'25 at 25': Improving treatment options for children living with HIV

30 Apr 2024

Treatment options for children often lag behind those for adults. Data from trials conducted in adults cannot be simply extrapolated to children. Children are not mini-adults, and the way drugs are absorbed in the body, and the side-effects they can cause may be different. This means trials that test new drugs for children are vital to ensure children can access effective and safe treatment.

The MRC Clinical Trials Unit at UCL has been at the forefront of conducting HIV treatment trials in children, expanding the options available to them, and making treatments easier to take and tolerate.



HIV affects the immune system, making a person less able to deal with infections. The CHAP trial was carried out in Zambia in 2001-2003, before antiretroviral therapy was available for children in sub-Saharan Africa. 541 children aged 1-14 years took part. It tested whether an inexpensive antimicrobial drug called cotrimoxazole could help prevent some of these deadly infections.

The CHAP trial showed that children of all ages with symptoms of HIV should take cotrimoxazole, even in areas where there is known resistance to this drug, as it reduced the death rate by 43% compared to the placebo.

Cotrimoxazole was licensed and supplied to all children who were HIV positive in Zambia. Researchers recommended it should be made available to all HIV-infected children in developing countries, and this became part of World Health Organisation (WHO) .


Antiretroviral therapy for people living with HIV involves taking several different drugs, often involving several tablets each day. This can be particularly hard for children. CHAPAS-1 looked at the use of fixed dose combination tablets – several drugs in one tablet - for children. It found that Triomune Baby/Junior had an appropriate ratio of drugs for children, and that these tablets were easier for many children to take than separate liquids, as well as being easier to transport and store. CHAPAS-1 found the drugs could be dosed according to simple weight bands, enabling healthcare workers to easily prescribe the right amounts.

Data from CHAPAS-1 contributed to the US Food and Drug Administration licensing decision, making it the first fixed dose combination antiretroviral treatment (ART) to be licensed specifically for children under 12 years old. Following CHAPAS-1, these pills were included in the WHO guidelines, and widely distributed in sub-Saharan Africa. This helped enable the roll-out of ART to children in Africa, where most of the children living with HIV in the world live.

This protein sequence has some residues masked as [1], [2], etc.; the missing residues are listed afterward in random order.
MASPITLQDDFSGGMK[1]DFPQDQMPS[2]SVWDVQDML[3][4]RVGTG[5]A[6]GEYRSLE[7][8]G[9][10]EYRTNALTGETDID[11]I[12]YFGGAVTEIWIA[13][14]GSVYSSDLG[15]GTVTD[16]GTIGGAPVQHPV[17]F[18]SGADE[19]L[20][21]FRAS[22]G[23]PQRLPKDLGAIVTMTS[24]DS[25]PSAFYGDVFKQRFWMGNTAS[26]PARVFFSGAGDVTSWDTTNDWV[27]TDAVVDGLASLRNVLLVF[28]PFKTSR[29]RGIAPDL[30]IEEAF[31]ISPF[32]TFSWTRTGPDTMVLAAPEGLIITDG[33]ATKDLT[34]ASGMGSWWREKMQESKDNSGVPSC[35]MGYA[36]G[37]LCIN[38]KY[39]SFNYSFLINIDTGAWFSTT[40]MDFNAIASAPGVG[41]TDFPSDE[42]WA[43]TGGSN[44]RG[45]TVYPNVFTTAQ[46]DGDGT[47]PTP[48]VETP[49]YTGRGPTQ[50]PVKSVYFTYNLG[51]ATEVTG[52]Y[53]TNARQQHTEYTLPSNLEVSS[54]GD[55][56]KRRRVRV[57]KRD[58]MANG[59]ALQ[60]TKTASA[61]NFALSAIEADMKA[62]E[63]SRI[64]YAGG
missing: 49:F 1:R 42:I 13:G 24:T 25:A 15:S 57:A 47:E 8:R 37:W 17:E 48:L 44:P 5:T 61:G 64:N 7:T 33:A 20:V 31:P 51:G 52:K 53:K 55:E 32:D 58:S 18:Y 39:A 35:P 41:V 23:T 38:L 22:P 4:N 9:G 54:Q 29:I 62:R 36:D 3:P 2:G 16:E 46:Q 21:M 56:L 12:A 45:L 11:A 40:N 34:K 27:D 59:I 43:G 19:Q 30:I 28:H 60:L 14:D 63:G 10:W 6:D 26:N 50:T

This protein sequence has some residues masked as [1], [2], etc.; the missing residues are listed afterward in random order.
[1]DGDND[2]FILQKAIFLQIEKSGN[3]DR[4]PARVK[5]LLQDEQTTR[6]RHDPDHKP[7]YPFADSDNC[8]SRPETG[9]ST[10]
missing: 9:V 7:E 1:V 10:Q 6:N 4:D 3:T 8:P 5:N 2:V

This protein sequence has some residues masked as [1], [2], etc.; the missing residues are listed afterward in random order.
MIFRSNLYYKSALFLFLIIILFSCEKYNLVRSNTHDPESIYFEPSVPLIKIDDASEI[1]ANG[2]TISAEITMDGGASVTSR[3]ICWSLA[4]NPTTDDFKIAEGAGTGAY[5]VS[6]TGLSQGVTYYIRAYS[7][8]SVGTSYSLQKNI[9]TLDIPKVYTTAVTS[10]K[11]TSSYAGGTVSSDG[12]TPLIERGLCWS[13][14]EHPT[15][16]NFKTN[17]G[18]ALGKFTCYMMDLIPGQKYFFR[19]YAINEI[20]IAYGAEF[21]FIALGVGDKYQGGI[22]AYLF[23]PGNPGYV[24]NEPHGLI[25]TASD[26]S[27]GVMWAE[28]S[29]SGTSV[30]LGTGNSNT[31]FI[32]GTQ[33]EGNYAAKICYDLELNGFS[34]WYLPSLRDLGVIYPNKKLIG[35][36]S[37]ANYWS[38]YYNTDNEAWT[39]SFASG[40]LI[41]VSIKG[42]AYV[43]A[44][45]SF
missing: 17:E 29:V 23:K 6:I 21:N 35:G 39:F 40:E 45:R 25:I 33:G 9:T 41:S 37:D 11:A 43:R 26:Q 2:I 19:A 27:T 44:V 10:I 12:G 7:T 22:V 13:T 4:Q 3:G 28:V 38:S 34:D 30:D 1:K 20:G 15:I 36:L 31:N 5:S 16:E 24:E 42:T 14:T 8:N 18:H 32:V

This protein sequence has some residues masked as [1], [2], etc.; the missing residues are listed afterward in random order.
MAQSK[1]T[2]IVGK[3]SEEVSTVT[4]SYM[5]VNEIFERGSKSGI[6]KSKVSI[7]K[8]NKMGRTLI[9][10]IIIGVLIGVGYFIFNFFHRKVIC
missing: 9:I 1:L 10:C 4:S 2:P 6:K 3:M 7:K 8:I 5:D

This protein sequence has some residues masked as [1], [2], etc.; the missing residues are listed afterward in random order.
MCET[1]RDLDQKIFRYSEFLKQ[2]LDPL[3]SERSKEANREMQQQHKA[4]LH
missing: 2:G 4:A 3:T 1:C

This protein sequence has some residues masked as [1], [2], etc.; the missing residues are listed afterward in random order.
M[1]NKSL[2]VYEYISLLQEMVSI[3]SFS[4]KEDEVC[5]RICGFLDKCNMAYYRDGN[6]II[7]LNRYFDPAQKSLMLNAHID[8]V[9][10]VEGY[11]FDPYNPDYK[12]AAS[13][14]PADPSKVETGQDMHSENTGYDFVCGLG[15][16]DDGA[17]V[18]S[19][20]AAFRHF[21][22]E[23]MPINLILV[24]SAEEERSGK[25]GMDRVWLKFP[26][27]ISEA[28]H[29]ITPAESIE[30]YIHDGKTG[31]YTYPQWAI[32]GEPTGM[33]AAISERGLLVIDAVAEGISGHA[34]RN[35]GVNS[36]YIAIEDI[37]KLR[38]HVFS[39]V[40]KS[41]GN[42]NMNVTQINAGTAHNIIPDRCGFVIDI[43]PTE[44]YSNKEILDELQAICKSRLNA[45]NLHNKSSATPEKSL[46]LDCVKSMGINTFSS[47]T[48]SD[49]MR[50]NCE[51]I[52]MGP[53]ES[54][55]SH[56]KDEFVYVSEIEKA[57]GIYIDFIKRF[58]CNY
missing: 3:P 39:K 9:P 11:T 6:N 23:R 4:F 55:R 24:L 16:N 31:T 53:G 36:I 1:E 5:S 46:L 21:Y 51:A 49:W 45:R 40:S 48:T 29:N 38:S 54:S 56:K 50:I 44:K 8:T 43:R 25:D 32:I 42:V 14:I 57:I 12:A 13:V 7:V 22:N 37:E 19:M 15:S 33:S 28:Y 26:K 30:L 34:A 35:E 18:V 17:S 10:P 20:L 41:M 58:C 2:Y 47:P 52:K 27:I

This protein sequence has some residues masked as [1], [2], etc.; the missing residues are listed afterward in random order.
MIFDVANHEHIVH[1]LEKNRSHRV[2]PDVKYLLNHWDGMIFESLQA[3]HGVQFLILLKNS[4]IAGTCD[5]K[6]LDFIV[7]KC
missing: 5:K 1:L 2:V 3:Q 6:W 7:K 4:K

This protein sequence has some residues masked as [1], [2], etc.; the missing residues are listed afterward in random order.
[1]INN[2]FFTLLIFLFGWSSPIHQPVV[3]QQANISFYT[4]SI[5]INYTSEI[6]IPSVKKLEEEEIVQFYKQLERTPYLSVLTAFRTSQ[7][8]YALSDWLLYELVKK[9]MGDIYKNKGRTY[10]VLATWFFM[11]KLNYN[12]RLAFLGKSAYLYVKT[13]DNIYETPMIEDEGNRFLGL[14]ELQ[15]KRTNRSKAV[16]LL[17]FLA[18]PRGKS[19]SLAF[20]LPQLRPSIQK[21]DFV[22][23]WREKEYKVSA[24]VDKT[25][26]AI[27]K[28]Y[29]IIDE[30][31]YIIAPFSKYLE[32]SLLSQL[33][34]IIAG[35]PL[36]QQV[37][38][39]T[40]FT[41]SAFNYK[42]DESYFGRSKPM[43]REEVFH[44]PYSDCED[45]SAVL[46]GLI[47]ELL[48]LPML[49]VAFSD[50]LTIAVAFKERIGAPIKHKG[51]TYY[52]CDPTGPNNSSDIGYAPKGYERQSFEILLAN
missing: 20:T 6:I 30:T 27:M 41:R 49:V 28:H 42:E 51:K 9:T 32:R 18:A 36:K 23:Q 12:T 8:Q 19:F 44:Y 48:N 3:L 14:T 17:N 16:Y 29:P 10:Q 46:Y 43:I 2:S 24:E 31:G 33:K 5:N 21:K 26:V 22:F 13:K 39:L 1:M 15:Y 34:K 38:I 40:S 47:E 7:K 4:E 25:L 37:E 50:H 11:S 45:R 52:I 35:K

The ARROW trial was carried out in Uganda and Zimbabwe between 2007-2012, with 1,206 children taking part. ARROW aimed to find out whether:

  • Antiretroviral therapy can be given safely and effectively without doing so many blood tests
  • Starting children on four anti-HIV drugs for a short period of time before continuing with 3 drugs is better over the long term, compared with being on 3 drugs from the start
  • Children who are stable on HIV treatment need to continue taking the drug cotrimoxazole to reduce illness
  • A once-daily dose of the drugs abacavir and lamivudine is as good as taking it twice a day

Data from the ARROW trial led to the US Food and Drug Administration approving once daily dosing of abacavir and lamivudine for children living with HIV, making treatment easier for children and carers. ARROW showed that continuing cotrimoxazole prophylaxis reduced hospital admissions and malaria even in children who had been on ART for more than 2 years. This led to WHO recommending continued use of cotrimoxazole prophylaxis until adulthood for children living with HIV in areas with high prevalence of malaria or severe bacterial infections.


CHAPAS-2 addressed the urgent need for better formulations of lopinavir/ritonavir after it was recommended in place of nevirapine for under 3-year olds in WHO 2010 guidelines. The then current unpalatable lopinavir/ritonavir liquid formulation requiring refrigeration was far from ideal for Africa. CHAPAS-2 looked at the drug levels in blood samples (pharmacokinetics) and acceptability of and liquid for infants, standard adult size tablets for older children, and novel pellets/granules formulations for younger children. These data resulted in FDA licensing of the new pellet/granule formulation which was then rolled out in many African countries.